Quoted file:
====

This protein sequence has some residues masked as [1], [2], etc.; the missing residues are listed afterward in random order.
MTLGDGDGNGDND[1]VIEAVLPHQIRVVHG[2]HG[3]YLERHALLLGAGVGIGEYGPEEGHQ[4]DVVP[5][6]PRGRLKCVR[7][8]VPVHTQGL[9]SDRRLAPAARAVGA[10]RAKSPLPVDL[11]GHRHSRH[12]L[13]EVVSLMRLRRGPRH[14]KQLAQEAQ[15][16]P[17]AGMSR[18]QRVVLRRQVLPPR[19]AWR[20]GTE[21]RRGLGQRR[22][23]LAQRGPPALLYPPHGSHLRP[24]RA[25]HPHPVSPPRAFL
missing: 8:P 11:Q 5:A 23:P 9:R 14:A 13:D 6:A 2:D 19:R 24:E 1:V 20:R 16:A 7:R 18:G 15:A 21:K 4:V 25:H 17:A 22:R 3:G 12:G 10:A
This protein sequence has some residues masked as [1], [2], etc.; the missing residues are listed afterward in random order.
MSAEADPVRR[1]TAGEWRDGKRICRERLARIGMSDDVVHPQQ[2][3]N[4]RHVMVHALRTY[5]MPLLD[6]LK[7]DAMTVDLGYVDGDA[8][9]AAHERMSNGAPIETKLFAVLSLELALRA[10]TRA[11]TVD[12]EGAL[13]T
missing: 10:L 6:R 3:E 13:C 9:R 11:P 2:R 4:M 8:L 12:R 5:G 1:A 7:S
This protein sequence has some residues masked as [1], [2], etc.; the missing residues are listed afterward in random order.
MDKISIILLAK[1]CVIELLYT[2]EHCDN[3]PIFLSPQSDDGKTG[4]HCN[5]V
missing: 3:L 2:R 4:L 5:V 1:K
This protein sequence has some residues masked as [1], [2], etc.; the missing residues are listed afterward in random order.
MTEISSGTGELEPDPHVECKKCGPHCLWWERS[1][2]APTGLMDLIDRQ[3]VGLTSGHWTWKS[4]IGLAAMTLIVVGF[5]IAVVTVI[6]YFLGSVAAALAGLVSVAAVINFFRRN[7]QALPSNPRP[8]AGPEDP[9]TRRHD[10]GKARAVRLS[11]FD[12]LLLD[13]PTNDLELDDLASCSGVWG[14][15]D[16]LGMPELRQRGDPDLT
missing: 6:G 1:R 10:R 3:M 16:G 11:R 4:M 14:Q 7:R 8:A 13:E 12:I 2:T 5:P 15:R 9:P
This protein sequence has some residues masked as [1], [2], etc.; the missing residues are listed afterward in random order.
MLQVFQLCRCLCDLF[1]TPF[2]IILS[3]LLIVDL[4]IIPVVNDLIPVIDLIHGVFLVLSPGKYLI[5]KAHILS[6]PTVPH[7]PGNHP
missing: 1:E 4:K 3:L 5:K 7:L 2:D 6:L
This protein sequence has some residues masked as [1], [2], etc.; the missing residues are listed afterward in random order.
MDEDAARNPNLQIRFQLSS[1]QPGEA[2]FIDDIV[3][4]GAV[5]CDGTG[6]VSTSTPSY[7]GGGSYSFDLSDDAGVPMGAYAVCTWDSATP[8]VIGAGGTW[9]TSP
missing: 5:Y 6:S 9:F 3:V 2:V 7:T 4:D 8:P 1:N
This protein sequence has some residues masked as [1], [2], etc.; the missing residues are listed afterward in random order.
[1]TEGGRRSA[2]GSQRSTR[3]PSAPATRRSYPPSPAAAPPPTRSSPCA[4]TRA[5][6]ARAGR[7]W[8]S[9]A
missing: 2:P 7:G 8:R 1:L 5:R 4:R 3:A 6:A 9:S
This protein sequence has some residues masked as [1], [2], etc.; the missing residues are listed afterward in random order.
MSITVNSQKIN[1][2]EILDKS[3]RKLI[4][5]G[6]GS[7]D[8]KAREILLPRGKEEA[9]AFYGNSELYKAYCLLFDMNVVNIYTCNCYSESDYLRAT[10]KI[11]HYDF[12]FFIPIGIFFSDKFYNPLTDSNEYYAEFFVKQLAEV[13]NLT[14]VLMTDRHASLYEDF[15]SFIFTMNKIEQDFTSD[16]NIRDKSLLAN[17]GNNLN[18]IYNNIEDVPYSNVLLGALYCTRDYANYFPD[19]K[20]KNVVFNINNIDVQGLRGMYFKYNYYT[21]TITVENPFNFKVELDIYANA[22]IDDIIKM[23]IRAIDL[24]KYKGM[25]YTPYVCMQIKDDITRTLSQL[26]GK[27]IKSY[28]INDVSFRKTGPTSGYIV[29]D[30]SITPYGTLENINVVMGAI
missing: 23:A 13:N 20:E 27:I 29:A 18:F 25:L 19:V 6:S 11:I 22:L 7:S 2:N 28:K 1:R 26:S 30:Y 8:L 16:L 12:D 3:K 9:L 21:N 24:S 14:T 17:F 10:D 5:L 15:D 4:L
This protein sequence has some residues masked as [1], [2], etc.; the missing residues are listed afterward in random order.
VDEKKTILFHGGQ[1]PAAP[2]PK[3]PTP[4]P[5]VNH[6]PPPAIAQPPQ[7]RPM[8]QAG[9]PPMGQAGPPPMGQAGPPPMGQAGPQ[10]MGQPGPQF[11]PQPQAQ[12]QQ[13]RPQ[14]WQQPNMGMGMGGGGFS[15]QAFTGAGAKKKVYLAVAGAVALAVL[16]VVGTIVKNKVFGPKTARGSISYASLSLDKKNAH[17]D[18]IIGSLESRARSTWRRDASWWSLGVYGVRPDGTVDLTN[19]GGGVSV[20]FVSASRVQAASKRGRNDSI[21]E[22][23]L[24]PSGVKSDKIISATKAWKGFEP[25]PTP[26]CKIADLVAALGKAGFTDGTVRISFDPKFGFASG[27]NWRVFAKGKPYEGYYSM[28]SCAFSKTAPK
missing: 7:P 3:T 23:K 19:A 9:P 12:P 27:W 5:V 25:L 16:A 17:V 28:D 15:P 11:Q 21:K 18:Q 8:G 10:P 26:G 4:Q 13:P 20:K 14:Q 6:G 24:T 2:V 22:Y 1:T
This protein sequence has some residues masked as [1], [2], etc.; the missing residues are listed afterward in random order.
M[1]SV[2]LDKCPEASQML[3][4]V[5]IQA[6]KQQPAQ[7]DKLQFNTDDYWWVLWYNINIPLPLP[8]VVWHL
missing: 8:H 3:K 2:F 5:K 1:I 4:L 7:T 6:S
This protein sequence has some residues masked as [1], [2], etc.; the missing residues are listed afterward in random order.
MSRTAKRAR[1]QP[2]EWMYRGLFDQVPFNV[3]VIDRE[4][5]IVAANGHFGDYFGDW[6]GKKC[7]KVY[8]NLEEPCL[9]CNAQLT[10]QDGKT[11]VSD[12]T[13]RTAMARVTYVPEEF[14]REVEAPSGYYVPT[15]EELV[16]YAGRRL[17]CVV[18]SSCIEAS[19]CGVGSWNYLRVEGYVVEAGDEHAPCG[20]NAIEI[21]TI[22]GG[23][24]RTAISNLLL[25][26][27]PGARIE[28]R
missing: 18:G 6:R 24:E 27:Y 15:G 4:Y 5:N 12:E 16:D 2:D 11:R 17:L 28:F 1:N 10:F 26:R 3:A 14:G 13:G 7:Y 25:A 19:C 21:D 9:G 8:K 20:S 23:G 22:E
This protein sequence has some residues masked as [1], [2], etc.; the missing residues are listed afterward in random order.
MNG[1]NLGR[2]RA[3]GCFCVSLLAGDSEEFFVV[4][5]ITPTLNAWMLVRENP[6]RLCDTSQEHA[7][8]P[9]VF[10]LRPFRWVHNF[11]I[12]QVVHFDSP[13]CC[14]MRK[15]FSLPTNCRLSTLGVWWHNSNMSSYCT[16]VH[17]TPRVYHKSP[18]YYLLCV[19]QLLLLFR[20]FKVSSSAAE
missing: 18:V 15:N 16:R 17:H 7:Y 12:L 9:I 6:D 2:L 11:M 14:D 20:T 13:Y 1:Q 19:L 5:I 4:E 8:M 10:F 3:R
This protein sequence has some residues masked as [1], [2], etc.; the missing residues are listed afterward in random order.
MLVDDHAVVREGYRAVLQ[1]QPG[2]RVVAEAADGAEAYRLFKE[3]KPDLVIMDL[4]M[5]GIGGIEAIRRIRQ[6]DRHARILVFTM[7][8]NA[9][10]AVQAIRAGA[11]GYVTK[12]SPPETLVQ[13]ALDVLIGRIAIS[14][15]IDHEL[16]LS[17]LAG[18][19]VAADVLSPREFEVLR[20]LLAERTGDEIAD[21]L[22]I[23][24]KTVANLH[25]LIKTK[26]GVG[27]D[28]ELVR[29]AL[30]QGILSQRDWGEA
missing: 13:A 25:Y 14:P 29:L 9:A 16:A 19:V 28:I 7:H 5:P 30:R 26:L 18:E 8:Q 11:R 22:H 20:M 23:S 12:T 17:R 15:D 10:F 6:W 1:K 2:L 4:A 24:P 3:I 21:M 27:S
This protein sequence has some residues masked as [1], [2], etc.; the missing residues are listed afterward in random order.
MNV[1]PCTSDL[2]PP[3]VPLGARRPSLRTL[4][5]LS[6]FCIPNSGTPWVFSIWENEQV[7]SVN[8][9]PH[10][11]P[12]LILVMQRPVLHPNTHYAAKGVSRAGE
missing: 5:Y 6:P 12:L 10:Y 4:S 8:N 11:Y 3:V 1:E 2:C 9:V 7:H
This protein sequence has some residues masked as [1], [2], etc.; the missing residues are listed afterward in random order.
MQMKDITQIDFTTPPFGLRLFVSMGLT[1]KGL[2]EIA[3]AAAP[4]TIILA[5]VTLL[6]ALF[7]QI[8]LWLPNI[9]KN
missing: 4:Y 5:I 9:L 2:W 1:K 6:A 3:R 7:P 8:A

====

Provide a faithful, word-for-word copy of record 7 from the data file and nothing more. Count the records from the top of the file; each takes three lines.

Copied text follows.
This protein sequence has some residues masked as [1], [2], etc.; the missing residues are listed afterward in random order.
[1]TEGGRRSA[2]GSQRSTR[3]PSAPATRRSYPPSPAAAPPPTRSSPCA[4]TRA[5][6]ARAGR[7]W[8]S[9]A
missing: 2:P 7:G 8:R 1:L 5:R 4:R 3:A 6:A 9:S